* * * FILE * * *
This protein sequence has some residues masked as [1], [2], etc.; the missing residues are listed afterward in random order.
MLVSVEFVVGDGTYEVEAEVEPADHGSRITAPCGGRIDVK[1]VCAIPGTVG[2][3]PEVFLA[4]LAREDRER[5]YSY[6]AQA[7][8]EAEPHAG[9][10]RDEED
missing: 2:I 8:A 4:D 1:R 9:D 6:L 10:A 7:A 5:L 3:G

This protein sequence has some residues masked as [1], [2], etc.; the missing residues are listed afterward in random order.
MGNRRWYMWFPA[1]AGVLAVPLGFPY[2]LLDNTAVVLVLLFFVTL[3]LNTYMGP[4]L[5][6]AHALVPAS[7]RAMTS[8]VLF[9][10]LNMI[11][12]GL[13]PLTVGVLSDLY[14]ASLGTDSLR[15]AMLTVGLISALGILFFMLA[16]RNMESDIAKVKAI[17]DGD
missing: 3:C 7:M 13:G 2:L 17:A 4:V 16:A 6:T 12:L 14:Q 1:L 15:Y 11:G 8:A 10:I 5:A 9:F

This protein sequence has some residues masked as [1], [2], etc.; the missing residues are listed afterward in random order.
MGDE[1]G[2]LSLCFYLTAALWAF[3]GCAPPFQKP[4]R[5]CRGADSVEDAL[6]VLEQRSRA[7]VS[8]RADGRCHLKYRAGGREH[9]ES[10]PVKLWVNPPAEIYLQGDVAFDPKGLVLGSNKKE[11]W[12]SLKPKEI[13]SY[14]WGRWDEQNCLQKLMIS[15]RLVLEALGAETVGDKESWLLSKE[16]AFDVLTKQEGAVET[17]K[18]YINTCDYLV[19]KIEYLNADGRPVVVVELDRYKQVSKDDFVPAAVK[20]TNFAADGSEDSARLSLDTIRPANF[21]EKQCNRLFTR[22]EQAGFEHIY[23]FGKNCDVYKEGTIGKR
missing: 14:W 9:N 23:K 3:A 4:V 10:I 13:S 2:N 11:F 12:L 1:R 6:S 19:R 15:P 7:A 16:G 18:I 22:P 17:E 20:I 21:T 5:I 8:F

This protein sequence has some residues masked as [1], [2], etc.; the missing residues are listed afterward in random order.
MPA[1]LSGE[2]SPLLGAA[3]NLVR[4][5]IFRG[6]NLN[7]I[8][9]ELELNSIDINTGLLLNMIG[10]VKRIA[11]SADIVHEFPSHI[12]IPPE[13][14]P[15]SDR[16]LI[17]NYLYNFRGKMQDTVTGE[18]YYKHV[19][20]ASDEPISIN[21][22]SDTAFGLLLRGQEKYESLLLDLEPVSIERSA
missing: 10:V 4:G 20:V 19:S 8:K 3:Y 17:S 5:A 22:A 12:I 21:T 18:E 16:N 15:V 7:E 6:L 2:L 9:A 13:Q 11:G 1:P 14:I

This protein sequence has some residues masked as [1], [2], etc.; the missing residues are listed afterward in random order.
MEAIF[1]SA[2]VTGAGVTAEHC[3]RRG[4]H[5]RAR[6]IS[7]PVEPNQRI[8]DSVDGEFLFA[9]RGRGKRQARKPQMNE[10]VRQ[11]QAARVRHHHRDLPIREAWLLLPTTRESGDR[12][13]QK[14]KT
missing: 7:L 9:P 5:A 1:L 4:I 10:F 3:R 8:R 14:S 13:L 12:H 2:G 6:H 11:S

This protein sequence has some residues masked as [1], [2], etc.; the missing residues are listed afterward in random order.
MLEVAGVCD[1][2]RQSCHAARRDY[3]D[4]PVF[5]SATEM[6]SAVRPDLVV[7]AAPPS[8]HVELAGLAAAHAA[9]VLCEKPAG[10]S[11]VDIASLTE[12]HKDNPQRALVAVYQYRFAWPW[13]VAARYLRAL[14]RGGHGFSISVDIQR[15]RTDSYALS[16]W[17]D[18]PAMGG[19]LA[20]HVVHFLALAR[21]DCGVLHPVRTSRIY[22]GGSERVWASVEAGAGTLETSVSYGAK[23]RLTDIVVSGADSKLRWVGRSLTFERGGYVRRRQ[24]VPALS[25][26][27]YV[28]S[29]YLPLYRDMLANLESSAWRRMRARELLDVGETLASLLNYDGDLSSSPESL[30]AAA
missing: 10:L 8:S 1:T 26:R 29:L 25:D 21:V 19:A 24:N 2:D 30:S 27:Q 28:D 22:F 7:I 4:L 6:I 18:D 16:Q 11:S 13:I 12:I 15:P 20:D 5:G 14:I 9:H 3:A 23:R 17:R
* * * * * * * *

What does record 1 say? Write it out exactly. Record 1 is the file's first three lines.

This protein sequence has some residues masked as [1], [2], etc.; the missing residues are listed afterward in random order.
MLVSVEFVVGDGTYEVEAEVEPADHGSRITAPCGGRIDVK[1]VCAIPGTVG[2][3]PEVFLA[4]LAREDRER[5]YSY[6]AQA[7][8]EAEPHAG[9][10]RDEED
missing: 2:I 8:A 4:D 1:R 9:D 6:L 10:A 7:A 5:L 3:G